Why would he do that?

Cam Cavasso

It just may have been a counter to the campaign that U.S. Rep. Colleen Hanabusa was preparing in her run against him.

As Milner noted, the congresswoman “pretty much put a halo around her head that said, ‘Waianae girl,” in an effort to portray herself as a sort of working-class candidate of the people. Schatz, in implicit contrast, was supposed to be a pampered haole who grew up in Kahala and studied at Punahou. Naturally, who would have a better sense of the people?

The race was tight, but another Punahou kid pulled it out.

He holds a big lead in polls over Kailua High’s Cam Cavasso, a Republican.

Is Pearl City the New Punahou?

Mark Takai, the Democratic candidate to replace Hanabusa in Congress, sees high school as a palpable translation of localness. “There is a lot of knowledge (and) understanding throughout the islands of where you went to high school, and people visualize, actually, the location, the community. They see it.”

Takai went to the same high school as Ige, meaning that Pearl City High could score big on Election Day — if Ige’s lead in the polls is borne out and if the momentum that has allowed Takai to catch up with Djou in just-released polls, continues.

Asked about the potency of high school in politics, the candidate, who is in a race against a Republican Punahou grad, said, “It is great to talk about young-kid time and, I think, especially important to mention where you are from, so I’m Mark Takai and I’m from Pearl City High School.”

Jeff Davis, the Libertarian candidate for governor who didn’t grow up in Hawaii, sees the harvesting of high school for political gain as another Hawaii tradition, similar to sign waving. Ultimately, he said, it is another way to chase votes. “From my point of view, there’s much bigger fish to fry than ‘which high school I went to.’”

Schools do evolve, of course. The end of the plantation era and the evolving demographics of Hawaii mean that many associations that people have no longer apply when it comes to a school’s identity, ethnic breakdown or the economic status of its students.

Younger people will often have different associations with those institutions, while newer schools, like Kapolei High School, often bring neutral associations for older voters who know so little about them that they have no stereotypical associations to tap into, Milner explained.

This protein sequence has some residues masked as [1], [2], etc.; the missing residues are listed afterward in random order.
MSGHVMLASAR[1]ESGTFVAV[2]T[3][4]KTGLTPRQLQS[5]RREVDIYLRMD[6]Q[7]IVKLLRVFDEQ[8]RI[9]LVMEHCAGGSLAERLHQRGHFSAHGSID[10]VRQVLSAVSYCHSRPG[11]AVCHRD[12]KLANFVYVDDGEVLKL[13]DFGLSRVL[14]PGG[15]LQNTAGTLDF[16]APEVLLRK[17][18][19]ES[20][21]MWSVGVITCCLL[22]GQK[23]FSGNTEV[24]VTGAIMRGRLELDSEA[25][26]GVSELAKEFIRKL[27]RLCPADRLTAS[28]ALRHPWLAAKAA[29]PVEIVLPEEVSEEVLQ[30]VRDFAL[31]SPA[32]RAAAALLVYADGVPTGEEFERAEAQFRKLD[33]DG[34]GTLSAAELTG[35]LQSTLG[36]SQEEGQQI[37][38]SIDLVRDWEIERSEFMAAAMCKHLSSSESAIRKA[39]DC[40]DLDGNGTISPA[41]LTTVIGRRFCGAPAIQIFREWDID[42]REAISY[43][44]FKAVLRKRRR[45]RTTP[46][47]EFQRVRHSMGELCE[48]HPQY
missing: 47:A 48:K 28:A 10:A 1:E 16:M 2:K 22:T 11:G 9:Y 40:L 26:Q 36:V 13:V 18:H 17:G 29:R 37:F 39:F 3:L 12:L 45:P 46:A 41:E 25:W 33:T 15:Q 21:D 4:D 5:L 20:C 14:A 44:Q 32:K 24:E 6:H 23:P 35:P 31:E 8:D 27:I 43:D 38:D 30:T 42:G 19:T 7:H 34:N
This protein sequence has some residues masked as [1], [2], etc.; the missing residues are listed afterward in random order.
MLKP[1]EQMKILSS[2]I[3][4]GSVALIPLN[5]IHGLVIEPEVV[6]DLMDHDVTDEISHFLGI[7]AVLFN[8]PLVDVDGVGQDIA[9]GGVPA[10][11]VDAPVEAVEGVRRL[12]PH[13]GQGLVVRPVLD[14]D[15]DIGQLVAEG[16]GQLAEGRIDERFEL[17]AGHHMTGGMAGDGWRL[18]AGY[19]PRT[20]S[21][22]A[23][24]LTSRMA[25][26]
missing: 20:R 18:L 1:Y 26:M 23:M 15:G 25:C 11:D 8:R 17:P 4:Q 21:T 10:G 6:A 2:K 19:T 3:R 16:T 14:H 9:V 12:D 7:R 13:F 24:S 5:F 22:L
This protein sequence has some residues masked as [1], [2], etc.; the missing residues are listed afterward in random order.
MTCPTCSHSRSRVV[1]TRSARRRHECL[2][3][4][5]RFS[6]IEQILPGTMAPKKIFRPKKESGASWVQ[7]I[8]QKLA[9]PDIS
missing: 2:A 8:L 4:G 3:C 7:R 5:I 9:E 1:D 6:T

“The images take longer to change than the demographics do,” Milner added.

Milner noted that certain schools can offer a veneer of authenticity to candidates, particularly if they went to schools like Waimanalo, Kalihi or Waianae. “I think many more people claim to have grown up in those areas — and to be influenced by them — than actually did.”

But the right school can help politicians emphasize good fundamental local values and even highlight their toughness.

Republican candidate Kawika Crowley, who is running a long-shot campaign to oust Congresswoman Tulsi Gabbard, doesn’t need to emphasize his high school education to convey his toughness.

The cigar-smoking alum of Hilo High School took up boxing after he got tired of locals beating him up after his family moved to the Big Island in the 1960s.

Gabbard declined to speak with Civil Beat, but for Crowley the potency of high school identities in Hawaii grew out of longstanding competition between islands when there were just one or two schools on many of them.

Crowley says he had a rough time as a haole kid in Hilo after his family arrived from Japan, where they had been living.

He did his best to fit in as well as he could. Channeling the phrasing of his adolescence, he said, “Back then, if you went to Hilo High, you was from Big Island, and you represented Big Island because there was no other school except maybe Konawaena.”

“The whole concept of high school; that represented my hometown, and you wore it proudly… Back then, man, you stood up for the high school you went to.”

Maybe it is for different reasons, but most candidates — especially those of his generation — still do.

Photos were taken by PF Bentley for a multimedia photo/audio project, The Face. Additional reporting by Chad Blair.